Louisiana authors make good summer reading
Summer and summer vacations make a great time to do some reading and Louisiana has produced a fair share of authors. Their books make great lazy day or beach books for the hot season. While there are too many to name, their works run the gamut from the undead to the athletic to the enslaved.
1.) Ann Rice: This New Orleans native became famous for her tales about the vampire Lestat in "Interview with a Vampire." The novel centers on vampire Louis de Pointe du Lac, who tells the story of his life to a reporter. The wildly popular book is the first in a series of stories.
2.) John Ed Bradley: The one-time LSU football player chronicled his life with the Tigers and his attempts at dealing with those years in "It Never Rains in Tiger Stadium." Bradley, an Opelousas native and Mandeville resident, penned "Tupelo Nights" and most recently, "Call Me By My Name," a look at love, life, and football in the face of racial adversity.
3.) John Kennedy Toole: The most famous work of this New Orleans native is almost mandatory reading for those from New Orleans or who love the city. "Confederacy of Dunces" follows eccentric slob Ignatius J. Reilly in the 1960s around the Crescent City. Published posthumously, the book won a Pulitzer Prize in 1981.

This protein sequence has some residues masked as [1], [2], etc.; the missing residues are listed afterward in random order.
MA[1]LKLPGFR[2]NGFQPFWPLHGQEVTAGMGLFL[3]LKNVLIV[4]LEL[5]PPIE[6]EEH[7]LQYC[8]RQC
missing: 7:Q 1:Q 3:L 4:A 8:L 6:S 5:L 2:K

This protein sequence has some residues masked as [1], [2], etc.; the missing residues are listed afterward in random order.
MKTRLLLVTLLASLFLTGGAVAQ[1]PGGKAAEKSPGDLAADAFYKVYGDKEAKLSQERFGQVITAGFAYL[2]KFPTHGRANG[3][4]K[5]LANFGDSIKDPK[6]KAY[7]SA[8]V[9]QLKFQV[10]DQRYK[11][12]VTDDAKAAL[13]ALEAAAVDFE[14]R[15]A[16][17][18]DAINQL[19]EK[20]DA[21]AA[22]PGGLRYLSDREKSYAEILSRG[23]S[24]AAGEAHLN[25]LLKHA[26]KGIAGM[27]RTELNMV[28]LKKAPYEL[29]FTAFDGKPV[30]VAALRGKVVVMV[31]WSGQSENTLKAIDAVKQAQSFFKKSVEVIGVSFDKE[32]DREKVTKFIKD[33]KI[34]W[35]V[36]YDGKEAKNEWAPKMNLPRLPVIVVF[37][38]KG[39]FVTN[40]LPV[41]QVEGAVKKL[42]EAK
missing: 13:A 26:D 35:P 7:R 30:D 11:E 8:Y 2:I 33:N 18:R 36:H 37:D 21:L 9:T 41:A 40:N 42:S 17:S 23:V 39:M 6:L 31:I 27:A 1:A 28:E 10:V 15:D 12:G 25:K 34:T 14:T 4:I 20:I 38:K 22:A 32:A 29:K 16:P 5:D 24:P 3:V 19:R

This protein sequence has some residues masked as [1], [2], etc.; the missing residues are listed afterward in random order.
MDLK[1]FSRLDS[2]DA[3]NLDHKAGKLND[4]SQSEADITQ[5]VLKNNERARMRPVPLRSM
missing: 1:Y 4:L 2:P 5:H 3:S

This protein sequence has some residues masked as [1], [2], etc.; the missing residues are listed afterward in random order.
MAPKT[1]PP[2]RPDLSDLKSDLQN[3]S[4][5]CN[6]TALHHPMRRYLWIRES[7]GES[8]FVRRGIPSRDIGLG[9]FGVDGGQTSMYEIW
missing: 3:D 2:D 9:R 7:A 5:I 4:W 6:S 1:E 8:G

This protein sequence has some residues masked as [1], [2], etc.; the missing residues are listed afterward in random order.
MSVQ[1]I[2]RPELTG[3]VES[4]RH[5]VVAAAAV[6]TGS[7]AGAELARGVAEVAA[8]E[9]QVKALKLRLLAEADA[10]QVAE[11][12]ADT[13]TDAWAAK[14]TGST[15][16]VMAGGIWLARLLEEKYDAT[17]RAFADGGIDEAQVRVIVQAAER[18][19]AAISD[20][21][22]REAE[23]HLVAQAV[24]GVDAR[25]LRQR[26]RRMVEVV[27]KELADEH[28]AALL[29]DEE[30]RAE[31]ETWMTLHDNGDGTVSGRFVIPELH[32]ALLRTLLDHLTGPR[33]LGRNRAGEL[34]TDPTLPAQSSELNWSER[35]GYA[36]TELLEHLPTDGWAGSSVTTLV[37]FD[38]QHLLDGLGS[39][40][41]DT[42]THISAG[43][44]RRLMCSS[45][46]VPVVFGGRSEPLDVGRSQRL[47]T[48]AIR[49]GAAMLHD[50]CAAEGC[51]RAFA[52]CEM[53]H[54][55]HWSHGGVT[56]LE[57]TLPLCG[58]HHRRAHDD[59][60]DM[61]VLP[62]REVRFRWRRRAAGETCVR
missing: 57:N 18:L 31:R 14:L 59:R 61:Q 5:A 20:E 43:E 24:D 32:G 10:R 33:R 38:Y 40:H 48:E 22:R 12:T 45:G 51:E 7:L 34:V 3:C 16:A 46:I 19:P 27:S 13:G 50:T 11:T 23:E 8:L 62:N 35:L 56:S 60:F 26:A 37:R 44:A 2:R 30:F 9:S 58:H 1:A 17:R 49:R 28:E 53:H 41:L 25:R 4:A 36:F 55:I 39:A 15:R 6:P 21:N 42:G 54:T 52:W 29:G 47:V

4.) Ernest Gaines: "A Lesson Before Dying" and "A Gathering of Old Men" mark the most famous works from this native of Point Coupee Parish. Both novels address the treatment and status of blacks in the American South and have received rave reviews. Gaines, 83, has received the National Humanities Medal for his writings.
5.) Truman Capote: Born in New Orleans, but raised in Alabama, Capote burst onto the literary scene in 1948 with "Other Voices, Other Rooms," a novel about a teenage boy's homosexuality. Capote's fame increased with "Breakfast at Tiffany's" and, in the 1960s the crime classic "In Cold Blood."